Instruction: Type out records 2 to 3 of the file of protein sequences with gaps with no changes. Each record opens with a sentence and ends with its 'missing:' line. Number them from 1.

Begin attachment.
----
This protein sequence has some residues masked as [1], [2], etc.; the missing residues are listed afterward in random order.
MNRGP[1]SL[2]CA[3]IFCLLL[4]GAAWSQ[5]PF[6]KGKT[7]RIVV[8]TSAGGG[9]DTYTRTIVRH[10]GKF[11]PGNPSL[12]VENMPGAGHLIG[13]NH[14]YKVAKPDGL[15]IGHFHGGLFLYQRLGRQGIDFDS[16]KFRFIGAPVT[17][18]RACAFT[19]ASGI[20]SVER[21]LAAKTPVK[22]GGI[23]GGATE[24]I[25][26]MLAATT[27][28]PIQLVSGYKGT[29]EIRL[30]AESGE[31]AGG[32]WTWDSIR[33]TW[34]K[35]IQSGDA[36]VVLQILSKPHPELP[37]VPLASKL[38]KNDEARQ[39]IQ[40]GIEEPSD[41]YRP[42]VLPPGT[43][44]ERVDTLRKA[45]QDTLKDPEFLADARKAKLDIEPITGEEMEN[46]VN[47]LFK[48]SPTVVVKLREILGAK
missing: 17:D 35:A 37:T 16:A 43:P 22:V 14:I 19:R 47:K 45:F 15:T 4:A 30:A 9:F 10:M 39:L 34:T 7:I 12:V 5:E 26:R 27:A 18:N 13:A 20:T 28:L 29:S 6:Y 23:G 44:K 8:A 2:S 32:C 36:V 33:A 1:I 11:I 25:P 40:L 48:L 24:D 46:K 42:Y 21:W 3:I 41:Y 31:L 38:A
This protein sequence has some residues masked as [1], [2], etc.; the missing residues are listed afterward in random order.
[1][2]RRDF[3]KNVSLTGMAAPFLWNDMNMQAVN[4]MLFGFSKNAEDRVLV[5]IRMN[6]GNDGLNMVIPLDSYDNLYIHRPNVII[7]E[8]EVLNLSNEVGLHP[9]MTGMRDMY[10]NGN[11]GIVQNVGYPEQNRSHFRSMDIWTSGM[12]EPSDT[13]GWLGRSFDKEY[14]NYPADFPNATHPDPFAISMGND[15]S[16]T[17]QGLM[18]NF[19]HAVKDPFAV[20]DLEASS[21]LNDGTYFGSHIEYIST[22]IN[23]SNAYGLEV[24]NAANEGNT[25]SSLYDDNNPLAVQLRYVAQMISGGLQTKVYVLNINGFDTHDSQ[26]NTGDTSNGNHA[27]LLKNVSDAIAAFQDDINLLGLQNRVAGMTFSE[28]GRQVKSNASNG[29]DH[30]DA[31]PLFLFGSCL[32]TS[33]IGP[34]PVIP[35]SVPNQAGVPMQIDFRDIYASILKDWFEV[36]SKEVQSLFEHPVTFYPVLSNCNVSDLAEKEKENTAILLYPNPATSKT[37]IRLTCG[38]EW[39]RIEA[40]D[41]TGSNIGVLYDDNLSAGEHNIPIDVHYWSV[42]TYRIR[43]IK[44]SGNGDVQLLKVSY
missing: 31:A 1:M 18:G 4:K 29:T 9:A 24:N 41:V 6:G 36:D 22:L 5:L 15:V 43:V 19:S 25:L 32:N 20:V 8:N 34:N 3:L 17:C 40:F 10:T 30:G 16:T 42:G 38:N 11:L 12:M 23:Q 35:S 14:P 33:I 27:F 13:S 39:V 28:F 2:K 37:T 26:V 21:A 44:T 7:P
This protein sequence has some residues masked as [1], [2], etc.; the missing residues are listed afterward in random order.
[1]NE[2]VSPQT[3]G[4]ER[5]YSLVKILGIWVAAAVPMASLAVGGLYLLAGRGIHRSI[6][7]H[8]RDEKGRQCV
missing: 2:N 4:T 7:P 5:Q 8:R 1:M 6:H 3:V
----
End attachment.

This protein sequence has some residues masked as [1], [2], etc.; the missing residues are listed afterward in random order.
[1][2]RRDF[3]KNVSLTGMAAPFLWNDMNMQAVN[4]MLFGFSKNAEDRVLV[5]IRMN[6]GNDGLNMVIPLDSYDNLYIHRPNVII[7]E[8]EVLNLSNEVGLHP[9]MTGMRDMY[10]NGN[11]GIVQNVGYPEQNRSHFRSMDIWTSGM[12]EPSDT[13]GWLGRSFDKEY[14]NYPADFPNATHPDPFAISMGND[15]S[16]T[17]QGLM[18]NF[19]HAVKDPFAV[20]DLEASS[21]LNDGTYFGSHIEYIST[22]IN[23]SNAYGLEV[24]NAANEGNT[25]SSLYDDNNPLAVQLRYVAQMISGGLQTKVYVLNINGFDTHDSQ[26]NTGDTSNGNHA[27]LLKNVSDAIAAFQDDINLLGLQNRVAGMTFSE[28]GRQVKSNASNG[29]DH[30]DA[31]PLFLFGSCL[32]TS[33]IGP[34]PVIP[35]SVPNQAGVPMQIDFRDIYASILKDWFEV[36]SKEVQSLFEHPVTFYPVLSNCNVSDLAEKEKENTAILLYPNPATSKT[37]IRLTCG[38]EW[39]RIEA[40]D[41]TGSNIGVLYDDNLSAGEHNIPIDVHYWSV[42]TYRIR[43]IK[44]SGNGDVQLLKVSY
missing: 31:A 1:M 18:G 4:K 29:T 9:A 24:N 41:V 6:G 36:D 22:L 5:L 15:V 43:V 19:S 25:L 32:N 20:V 8:N 34:N 3:L 17:C 40:F 10:T 30:G 16:T 42:G 38:N 11:L 12:M 23:Q 35:S 14:P 33:I 27:F 13:S 39:V 28:F 2:K 37:T 26:V 21:A 44:T 7:P
This protein sequence has some residues masked as [1], [2], etc.; the missing residues are listed afterward in random order.
[1]NE[2]VSPQT[3]G[4]ER[5]YSLVKILGIWVAAAVPMASLAVGGLYLLAGRGIHRSI[6][7]H[8]RDEKGRQCV
missing: 2:N 4:T 7:P 5:Q 8:R 1:M 6:H 3:V